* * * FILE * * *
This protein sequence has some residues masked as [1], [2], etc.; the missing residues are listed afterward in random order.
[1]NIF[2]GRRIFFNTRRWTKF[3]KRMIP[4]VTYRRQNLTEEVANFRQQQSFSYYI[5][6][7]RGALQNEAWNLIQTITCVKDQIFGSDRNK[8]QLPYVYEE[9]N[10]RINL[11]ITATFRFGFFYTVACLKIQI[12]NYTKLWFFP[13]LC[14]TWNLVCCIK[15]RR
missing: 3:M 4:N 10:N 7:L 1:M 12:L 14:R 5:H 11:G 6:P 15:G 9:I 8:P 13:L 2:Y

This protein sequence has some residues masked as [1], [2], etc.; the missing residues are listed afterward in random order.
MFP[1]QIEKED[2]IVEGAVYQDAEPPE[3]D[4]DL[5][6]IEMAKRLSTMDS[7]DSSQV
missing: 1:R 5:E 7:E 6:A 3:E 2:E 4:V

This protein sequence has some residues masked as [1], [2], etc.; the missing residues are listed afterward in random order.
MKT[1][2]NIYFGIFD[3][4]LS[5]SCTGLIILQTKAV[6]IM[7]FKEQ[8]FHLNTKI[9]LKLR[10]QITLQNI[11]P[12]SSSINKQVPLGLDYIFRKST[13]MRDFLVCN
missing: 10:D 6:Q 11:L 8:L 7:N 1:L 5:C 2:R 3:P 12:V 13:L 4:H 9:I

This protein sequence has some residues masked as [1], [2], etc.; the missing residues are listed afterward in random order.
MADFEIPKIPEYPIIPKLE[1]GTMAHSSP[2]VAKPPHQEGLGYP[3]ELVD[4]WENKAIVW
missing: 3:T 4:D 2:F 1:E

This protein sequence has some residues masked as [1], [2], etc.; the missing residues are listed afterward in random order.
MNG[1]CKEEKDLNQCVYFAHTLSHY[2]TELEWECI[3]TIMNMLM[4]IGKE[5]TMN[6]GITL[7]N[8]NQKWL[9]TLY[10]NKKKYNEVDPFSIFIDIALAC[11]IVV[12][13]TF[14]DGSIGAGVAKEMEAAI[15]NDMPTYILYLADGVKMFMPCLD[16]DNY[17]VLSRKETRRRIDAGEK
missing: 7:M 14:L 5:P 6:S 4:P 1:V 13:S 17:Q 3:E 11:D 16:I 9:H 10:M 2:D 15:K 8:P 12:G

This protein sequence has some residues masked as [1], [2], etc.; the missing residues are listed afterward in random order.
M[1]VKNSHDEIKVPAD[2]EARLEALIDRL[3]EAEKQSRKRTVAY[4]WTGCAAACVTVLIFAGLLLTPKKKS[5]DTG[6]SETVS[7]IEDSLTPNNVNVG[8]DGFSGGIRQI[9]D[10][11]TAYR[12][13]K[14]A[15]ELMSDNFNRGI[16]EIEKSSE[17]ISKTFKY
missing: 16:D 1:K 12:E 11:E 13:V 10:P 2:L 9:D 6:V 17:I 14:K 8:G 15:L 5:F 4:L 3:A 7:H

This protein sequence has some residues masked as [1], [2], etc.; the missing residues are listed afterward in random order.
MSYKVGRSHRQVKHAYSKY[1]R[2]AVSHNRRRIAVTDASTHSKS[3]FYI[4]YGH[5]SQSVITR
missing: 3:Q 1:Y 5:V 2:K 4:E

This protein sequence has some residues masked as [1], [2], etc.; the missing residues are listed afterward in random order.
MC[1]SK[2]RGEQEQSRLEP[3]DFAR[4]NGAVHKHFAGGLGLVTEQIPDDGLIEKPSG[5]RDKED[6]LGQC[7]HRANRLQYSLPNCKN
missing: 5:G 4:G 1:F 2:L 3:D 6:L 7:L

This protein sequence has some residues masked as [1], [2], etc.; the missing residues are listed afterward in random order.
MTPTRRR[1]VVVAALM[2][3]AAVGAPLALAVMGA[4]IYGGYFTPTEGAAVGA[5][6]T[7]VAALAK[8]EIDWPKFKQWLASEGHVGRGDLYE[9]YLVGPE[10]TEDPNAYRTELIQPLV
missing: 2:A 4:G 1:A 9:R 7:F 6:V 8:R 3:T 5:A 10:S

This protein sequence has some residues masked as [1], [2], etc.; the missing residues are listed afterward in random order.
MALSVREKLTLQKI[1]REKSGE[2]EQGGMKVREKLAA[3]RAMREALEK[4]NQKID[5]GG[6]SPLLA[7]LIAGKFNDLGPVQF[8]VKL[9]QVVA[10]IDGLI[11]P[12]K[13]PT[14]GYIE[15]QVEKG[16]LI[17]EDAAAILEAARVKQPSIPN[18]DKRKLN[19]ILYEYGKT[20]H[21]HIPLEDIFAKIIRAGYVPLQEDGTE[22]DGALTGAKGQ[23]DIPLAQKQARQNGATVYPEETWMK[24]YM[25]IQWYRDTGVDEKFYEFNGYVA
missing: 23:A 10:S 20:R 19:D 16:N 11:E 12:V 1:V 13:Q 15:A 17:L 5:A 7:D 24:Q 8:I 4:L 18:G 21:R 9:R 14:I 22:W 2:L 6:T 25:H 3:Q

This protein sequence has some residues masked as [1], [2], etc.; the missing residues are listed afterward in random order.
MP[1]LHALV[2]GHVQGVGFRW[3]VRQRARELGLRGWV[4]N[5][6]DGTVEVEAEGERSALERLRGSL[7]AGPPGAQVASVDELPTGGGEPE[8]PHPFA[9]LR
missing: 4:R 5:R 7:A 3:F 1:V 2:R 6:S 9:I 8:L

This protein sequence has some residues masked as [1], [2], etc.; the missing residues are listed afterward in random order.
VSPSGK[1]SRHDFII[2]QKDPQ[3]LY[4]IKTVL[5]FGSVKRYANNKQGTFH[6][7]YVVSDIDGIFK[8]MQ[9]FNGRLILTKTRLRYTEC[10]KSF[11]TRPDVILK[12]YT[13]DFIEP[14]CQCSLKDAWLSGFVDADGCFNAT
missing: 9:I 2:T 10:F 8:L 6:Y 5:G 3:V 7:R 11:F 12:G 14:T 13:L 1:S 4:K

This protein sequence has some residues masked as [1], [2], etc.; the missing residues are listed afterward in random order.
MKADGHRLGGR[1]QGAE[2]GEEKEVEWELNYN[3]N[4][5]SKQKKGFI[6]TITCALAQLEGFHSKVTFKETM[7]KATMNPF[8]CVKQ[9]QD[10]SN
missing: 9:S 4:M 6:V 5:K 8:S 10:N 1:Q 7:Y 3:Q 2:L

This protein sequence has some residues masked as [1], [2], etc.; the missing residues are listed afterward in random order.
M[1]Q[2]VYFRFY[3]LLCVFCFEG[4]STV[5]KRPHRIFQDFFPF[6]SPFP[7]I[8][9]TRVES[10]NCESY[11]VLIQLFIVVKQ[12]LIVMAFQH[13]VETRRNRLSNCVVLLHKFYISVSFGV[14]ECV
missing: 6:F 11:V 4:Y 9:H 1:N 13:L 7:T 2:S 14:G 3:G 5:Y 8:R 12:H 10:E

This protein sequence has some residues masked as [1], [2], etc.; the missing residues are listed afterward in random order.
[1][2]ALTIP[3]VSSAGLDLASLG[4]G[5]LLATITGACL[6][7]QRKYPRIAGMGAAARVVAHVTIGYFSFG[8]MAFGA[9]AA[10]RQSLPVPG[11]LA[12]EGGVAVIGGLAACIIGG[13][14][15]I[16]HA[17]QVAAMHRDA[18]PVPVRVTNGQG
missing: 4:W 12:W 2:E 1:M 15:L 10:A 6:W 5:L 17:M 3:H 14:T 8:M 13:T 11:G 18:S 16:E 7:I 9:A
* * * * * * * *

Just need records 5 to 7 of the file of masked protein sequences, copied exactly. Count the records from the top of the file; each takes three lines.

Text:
This protein sequence has some residues masked as [1], [2], etc.; the missing residues are listed afterward in random order.
MNG[1]CKEEKDLNQCVYFAHTLSHY[2]TELEWECI[3]TIMNMLM[4]IGKE[5]TMN[6]GITL[7]N[8]NQKWL[9]TLY[10]NKKKYNEVDPFSIFIDIALAC[11]IVV[12][13]TF[14]DGSIGAGVAKEMEAAI[15]NDMPTYILYLADGVKMFMPCLD[16]DNY[17]VLSRKETRRRIDAGEK
missing: 7:M 14:L 5:P 6:S 4:P 1:V 13:S 17:Q 3:E 11:D 16:I 9:H 10:M 2:D 15:K 8:P 12:G

This protein sequence has some residues masked as [1], [2], etc.; the missing residues are listed afterward in random order.
M[1]VKNSHDEIKVPAD[2]EARLEALIDRL[3]EAEKQSRKRTVAY[4]WTGCAAACVTVLIFAGLLLTPKKKS[5]DTG[6]SETVS[7]IEDSLTPNNVNVG[8]DGFSGGIRQI[9]D[10][11]TAYR[12][13]K[14]A[15]ELMSDNFNRGI[16]EIEKSSE[17]ISKTFKY
missing: 16:D 1:K 12:E 11:E 13:V 10:P 2:L 9:D 6:V 17:I 14:K 8:G 15:L 5:F 4:L 3:A 7:H

This protein sequence has some residues masked as [1], [2], etc.; the missing residues are listed afterward in random order.
MSYKVGRSHRQVKHAYSKY[1]R[2]AVSHNRRRIAVTDASTHSKS[3]FYI[4]YGH[5]SQSVITR
missing: 3:Q 1:Y 5:V 2:K 4:E